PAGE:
It's a small world after all...
August 22, 2007It's gotta be a dream. And if so, don't wake me up. I really like it exactly where I'm at.
I'm sitting outdoors on a gorgeous summer evening—smooth jazz plays in the background, a glass of perfectly chilled chardonnay in my hand.
Delicious, crispy, to-die-for onion rings straight out of a '50s diner lay piled up on a plate and they're all mine-mine-mine. Burger stations—including one for veggie burgers, a full dinner buffet, two well stocked bars and a dessert table with soft serve ice cream and cookies appear at every single turn of my head. This has got to be a dream.
Really. It's the cream of the crop. Literally. I'm sitting with a bank president, the president of a sports and entertainment management company, a human resources director and their beautiful wives. There's a building inspector and a temporary member of the band at the table, too. And then there's me. Little old me from the Tri-City Times in Imlay City who somehow worked my way into this awesome dream—until reality strikes. And it's one of those beautiful, it's-a-small-world-reality-taps that makes you feel really good inside.
|Mike and Kelly Dietz, the Inspector, and Carol and Kurt Kramer catch up on area news at Woodward Dream Cruise party sponsored by Kelly Services. photo by Catherine Minolli.|
The dream is the Woodward Dream Cruise and I'm at a party expertly hosted by Kelly Services. I was invited by Kristi Stutz, manager of their Brighton office and most gracious hostess. And the human resources director/part-time band member is, of course, Kurt Kramer of Imlay City, human resources director for Numatics—and a major client of Kelly's. All of the Kelly Services people are welcoming and attentive and everyone is in a great mood. It's relaxed and easy and an amazingly small world. We're in a front row seat on bustling Woodward Avenue in the middle of majorly-happening Bloomfield Hills and the people at my table have actually heard of Imlay City. One of them knows it very well. Kelly Dietz. She's the wife of Mike Dietz, the president of Dietz Trott Sports and Entertainment Management Company.
"Do you know Bruce Milnes?" Kelly asks. Our jaws drop. Of course we know Bruce Milnes. He's a great guy, we say, adding that he just bought another dealership in Lapeer. Kelly's happy to hear that. As an advertising account executive in her earlier life, she used to call on Bruce when he was just starting out. She remembers that he was a school teacher, as was his wife, Brenda. She remembers what a wonderful couple they made, and recalls hearing how sad it was when Brenda died.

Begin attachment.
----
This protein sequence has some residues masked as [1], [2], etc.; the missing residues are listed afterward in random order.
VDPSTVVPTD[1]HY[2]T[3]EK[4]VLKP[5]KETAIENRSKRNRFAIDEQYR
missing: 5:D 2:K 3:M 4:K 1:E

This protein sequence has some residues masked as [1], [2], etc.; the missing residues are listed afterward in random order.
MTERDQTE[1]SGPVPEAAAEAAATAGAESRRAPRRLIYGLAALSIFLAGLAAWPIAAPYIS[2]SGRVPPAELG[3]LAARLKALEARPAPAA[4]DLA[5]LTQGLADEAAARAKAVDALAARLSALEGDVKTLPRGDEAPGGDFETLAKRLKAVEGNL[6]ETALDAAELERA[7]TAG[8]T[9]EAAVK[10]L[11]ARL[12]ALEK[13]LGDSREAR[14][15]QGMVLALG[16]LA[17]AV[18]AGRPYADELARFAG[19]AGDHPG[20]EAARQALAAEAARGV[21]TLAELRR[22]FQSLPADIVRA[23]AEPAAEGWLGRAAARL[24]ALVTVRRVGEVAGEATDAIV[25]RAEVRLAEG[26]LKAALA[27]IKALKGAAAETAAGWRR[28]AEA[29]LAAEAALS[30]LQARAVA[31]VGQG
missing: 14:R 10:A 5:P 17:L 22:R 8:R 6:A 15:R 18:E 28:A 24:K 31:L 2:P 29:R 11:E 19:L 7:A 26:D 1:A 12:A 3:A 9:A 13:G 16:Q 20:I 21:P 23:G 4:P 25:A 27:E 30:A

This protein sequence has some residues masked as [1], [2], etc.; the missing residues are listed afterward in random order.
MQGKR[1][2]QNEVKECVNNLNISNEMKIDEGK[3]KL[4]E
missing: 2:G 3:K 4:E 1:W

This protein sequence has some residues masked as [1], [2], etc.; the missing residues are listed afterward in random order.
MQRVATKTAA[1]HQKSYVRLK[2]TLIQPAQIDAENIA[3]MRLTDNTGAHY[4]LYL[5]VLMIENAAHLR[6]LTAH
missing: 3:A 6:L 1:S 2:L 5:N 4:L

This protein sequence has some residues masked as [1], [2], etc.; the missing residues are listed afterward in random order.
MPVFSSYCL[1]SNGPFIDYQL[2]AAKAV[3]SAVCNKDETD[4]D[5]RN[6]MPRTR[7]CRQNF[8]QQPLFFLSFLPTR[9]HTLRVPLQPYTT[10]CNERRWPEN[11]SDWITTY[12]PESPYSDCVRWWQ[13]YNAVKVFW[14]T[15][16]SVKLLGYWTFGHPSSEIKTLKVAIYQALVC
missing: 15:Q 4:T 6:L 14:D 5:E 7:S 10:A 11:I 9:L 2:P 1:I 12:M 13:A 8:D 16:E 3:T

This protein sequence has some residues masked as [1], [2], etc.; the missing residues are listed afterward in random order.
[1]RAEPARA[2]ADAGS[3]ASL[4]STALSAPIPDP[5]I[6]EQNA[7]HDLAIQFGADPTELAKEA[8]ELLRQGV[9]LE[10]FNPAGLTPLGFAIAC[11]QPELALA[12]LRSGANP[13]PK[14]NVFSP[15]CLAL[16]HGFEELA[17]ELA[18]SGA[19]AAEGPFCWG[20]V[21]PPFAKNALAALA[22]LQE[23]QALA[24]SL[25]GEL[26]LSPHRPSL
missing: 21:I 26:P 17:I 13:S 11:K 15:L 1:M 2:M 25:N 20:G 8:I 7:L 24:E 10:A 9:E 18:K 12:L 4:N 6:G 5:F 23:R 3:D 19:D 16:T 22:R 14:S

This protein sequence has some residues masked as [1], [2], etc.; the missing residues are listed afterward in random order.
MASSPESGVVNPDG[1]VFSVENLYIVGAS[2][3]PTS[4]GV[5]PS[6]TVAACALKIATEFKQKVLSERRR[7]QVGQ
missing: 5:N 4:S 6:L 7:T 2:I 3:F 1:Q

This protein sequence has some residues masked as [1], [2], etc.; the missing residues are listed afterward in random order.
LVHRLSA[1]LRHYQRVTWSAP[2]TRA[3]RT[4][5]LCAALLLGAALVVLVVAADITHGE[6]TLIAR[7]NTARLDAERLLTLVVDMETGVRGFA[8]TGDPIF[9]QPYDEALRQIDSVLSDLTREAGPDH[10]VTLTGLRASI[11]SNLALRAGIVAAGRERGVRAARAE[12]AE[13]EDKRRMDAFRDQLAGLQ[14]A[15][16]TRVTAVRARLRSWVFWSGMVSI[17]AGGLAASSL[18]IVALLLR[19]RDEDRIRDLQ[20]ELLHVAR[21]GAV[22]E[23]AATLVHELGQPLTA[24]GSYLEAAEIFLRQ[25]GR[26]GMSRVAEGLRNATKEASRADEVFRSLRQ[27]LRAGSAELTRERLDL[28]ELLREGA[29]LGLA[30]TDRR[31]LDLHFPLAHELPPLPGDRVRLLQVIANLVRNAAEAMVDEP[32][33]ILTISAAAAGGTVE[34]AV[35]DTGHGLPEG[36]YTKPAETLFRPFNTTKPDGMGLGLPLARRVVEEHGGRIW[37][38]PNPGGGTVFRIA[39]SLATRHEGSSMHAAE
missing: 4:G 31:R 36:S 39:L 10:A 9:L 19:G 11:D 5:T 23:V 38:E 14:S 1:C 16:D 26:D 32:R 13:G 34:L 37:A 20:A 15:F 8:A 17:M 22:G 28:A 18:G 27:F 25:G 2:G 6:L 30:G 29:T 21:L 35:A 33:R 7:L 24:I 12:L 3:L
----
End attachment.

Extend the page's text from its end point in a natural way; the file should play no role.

Then Kristi asks the building inspector from Romeo if he knows so-and-so Theut. Someone she went to school with for a while. Again, jaws drop. Mr. building inspector knows a lot of people but who from around here doesn't know the Theut name? We're all astounded. Bank president Tom Shafer and his gorgeous wife Mary listen attentively and are curious about how we all hooked up. The answer is simple: pretty much through the power of the written word—through my job here at the Tri-City Times...
...Either the world is getting smaller or the Tri-City Times is getting bigger. Last Tuesday during a break in production I check my email.
It reads as follows:
One thing on the internet led to a google search where I'm glad to have found the Tri-City Times website and your articles. All by the way are very enjoyable to read, but the May 30th column, 'Thirty years, 30,000 valuable lessons' caught my eye for a number of reasons. I'm always amazed how the older we get the more we realize just how smart parents are when it comes to life!
And, 'engaged to be married to the man behind the camera lens' has got to be the most unique photo credit I've ever received!!!
Hope you don't mind receiving this email. Just wanted to take a moment to say Hi, keep up the great thoughts and articles, and hope all is well with you.
Not much has changed with me, just a few of them damn 'dogs whizzing by with baby rabbits in their jaws' from time to time.--Mark
|Mark Windecker in 1975. Asked for a photo of himself to keep, this is what he came up with.|
I'm amazed and in semi-shock. The email's from Mark Windecker, the man I married in 1976 and split with three years later. A man I haven't spoken to in at least 15 or 16 years! He was referring to the Father's Day column I wrote about my dad, the one where I included an old photo of Dad and me taken in 1975 by Windecker himself...
...It feels like it's gotta be a dream. The world really can't be that small. Maybe it's just the universe sending good things this way when I need them the most...
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